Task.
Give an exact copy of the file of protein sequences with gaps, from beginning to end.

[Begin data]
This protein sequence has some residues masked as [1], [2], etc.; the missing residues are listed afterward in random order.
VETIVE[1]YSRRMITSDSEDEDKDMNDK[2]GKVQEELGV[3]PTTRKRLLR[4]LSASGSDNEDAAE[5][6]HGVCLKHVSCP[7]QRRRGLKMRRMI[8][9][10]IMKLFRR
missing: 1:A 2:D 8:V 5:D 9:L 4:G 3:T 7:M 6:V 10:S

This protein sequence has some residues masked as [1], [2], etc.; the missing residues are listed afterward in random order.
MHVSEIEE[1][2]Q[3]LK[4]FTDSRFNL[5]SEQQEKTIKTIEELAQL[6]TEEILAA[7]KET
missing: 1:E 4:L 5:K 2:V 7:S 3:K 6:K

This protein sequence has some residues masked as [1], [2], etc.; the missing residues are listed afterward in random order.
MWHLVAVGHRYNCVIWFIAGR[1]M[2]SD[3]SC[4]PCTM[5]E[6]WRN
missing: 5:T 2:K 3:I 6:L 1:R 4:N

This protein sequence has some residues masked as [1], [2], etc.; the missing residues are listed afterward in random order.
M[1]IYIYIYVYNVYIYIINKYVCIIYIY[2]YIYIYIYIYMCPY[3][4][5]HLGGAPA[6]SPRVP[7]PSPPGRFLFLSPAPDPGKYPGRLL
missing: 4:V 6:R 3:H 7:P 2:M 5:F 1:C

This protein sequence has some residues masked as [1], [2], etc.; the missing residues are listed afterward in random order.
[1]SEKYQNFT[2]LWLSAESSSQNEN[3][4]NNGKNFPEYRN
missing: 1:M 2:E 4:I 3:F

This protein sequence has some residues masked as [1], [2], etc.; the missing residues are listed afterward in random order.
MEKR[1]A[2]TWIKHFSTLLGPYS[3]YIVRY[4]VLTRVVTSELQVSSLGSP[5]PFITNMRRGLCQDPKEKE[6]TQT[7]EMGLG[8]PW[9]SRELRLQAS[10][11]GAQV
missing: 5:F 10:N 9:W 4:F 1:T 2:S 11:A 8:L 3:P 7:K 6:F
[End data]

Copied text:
This protein sequence has some residues masked as [1], [2], etc.; the missing residues are listed afterward in random order.
VETIVE[1]YSRRMITSDSEDEDKDMNDK[2]GKVQEELGV[3]PTTRKRLLR[4]LSASGSDNEDAAE[5][6]HGVCLKHVSCP[7]QRRRGLKMRRMI[8][9][10]IMKLFRR
missing: 1:A 2:D 8:V 5:D 9:L 4:G 3:T 7:M 6:V 10:S

This protein sequence has some residues masked as [1], [2], etc.; the missing residues are listed afterward in random order.
MHVSEIEE[1][2]Q[3]LK[4]FTDSRFNL[5]SEQQEKTIKTIEELAQL[6]TEEILAA[7]KET
missing: 1:E 4:L 5:K 2:V 7:S 3:K 6:K

This protein sequence has some residues masked as [1], [2], etc.; the missing residues are listed afterward in random order.
MWHLVAVGHRYNCVIWFIAGR[1]M[2]SD[3]SC[4]PCTM[5]E[6]WRN
missing: 5:T 2:K 3:I 6:L 1:R 4:N

This protein sequence has some residues masked as [1], [2], etc.; the missing residues are listed afterward in random order.
M[1]IYIYIYVYNVYIYIINKYVCIIYIY[2]YIYIYIYIYMCPY[3][4][5]HLGGAPA[6]SPRVP[7]PSPPGRFLFLSPAPDPGKYPGRLL
missing: 4:V 6:R 3:H 7:P 2:M 5:F 1:C

This protein sequence has some residues masked as [1], [2], etc.; the missing residues are listed afterward in random order.
[1]SEKYQNFT[2]LWLSAESSSQNEN[3][4]NNGKNFPEYRN
missing: 1:M 2:E 4:I 3:F

This protein sequence has some residues masked as [1], [2], etc.; the missing residues are listed afterward in random order.
MEKR[1]A[2]TWIKHFSTLLGPYS[3]YIVRY[4]VLTRVVTSELQVSSLGSP[5]PFITNMRRGLCQDPKEKE[6]TQT[7]EMGLG[8]PW[9]SRELRLQAS[10][11]GAQV
missing: 5:F 10:N 9:W 4:F 1:T 2:S 11:A 8:L 3:P 7:K 6:F